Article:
Groups Issue New HIV Testing Guidelines
Posted by pozlife on June 26, 2007
by 365Gay.com Newscenter Staff
Posted: June 26, 2007 – 3:00 pm ET
(New York City) HIV/AIDS activist groups are calling have established a list of new guidelines for doctors in advance of Wednesday’s National HIV Testing Day.
Currently there are 40,000 new infections in the United States each year with HIV. But the Centers for Disease Control says that it estimates that one in four Americans with HIV don’t know they are infected.
The CDC has recommended that everyone between the ages of 13 and 64 get tested for HIV when they seek health care.
The new guidelines were developed by legal, medical, and service providers working with Lambda Legal, the Center for HIV Law and Policy, and the AIDS Foundation of Chicago.
The 15 principles emphasize that HIV testing must always be informed, voluntary, confidential, and supported by health care.
“Respect for the civil and human rights of patients must be at the heart of successful efforts to increase testing,” said Bebe J. Anderson, HIV Project Director of Lambda Legal.
“Expanded testing can be valuable, but it must be well planned, high quality, and client centered,” said David Ernesto Munar, Vice President of the AIDS Foundation of Chicago.
“As a Colombian-American living with HIV, I know only too well that testing is about much more than just the results and must include meaningful coordination with prevention, care, and support services, especially for those who receive an HIV diagnosis.”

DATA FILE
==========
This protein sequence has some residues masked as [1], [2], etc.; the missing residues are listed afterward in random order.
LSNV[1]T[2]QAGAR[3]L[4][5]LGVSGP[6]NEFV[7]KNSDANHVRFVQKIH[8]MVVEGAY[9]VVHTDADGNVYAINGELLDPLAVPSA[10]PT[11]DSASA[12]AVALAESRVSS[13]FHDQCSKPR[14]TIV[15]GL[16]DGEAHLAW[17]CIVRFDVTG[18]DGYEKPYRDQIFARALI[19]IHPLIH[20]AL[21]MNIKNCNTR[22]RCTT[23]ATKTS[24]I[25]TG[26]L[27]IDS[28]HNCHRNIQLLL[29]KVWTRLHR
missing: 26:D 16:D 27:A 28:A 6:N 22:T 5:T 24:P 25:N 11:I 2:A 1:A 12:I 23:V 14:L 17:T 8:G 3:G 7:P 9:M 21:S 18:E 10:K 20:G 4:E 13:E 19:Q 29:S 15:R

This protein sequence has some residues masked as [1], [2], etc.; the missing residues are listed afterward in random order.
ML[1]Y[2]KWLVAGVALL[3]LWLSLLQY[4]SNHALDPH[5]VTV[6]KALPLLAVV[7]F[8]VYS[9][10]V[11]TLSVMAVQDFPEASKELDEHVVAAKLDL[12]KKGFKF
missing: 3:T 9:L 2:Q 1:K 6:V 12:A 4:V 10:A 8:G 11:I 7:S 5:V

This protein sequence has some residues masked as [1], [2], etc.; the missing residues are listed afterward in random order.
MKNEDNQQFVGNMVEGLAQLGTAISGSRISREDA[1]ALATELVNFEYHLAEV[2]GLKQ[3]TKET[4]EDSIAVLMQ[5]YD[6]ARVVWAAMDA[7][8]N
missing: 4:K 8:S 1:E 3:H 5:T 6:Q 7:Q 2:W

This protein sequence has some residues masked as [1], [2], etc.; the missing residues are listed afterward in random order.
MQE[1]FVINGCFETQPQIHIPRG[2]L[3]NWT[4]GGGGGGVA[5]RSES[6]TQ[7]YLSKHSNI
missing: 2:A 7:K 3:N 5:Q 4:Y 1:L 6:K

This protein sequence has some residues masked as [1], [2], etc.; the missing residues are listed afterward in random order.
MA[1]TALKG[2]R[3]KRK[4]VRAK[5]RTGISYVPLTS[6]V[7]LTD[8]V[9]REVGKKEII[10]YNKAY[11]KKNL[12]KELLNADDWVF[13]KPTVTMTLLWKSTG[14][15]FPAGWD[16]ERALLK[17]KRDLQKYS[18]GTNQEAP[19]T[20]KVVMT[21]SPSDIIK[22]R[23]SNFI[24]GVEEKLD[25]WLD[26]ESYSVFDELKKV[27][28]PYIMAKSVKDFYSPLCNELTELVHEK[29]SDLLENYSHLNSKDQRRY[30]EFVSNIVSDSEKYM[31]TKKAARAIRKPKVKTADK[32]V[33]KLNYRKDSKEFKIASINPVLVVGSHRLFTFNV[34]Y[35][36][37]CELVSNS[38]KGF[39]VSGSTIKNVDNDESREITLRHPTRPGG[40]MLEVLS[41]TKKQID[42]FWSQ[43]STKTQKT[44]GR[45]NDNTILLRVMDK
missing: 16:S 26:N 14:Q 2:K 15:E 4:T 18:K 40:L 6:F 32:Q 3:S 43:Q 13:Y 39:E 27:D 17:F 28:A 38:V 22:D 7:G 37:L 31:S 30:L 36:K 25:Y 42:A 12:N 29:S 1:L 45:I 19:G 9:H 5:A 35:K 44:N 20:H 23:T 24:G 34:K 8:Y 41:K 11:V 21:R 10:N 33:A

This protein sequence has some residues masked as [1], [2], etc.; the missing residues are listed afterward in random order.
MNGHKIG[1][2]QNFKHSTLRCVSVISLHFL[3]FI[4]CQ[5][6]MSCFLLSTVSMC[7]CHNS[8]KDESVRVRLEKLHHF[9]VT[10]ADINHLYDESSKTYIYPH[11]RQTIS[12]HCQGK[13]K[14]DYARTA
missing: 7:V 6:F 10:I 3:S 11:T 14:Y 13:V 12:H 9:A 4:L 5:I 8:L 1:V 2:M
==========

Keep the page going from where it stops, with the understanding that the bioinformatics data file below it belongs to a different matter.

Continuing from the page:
Catherine Hanssens, Executive Director of the Center for HIV Law and Policy said that “the evidence that thousands of diagnosed HIV-positive people are not in care and that about half of new infections unknowingly stem from newly-infected people that rapid testing can’t pick up, are strong indictments of the CDC’s push to speed-test everyone for HIV without counseling or ensuring people get into care.”
Earlier this year Dr. Anthony Fauci, director of the National Institute of Allergy and Infectious Disease said that while it may be possible to battle AIDS into a low-rate of infection, it will take a long time and elimination of the disease seems unlikely.
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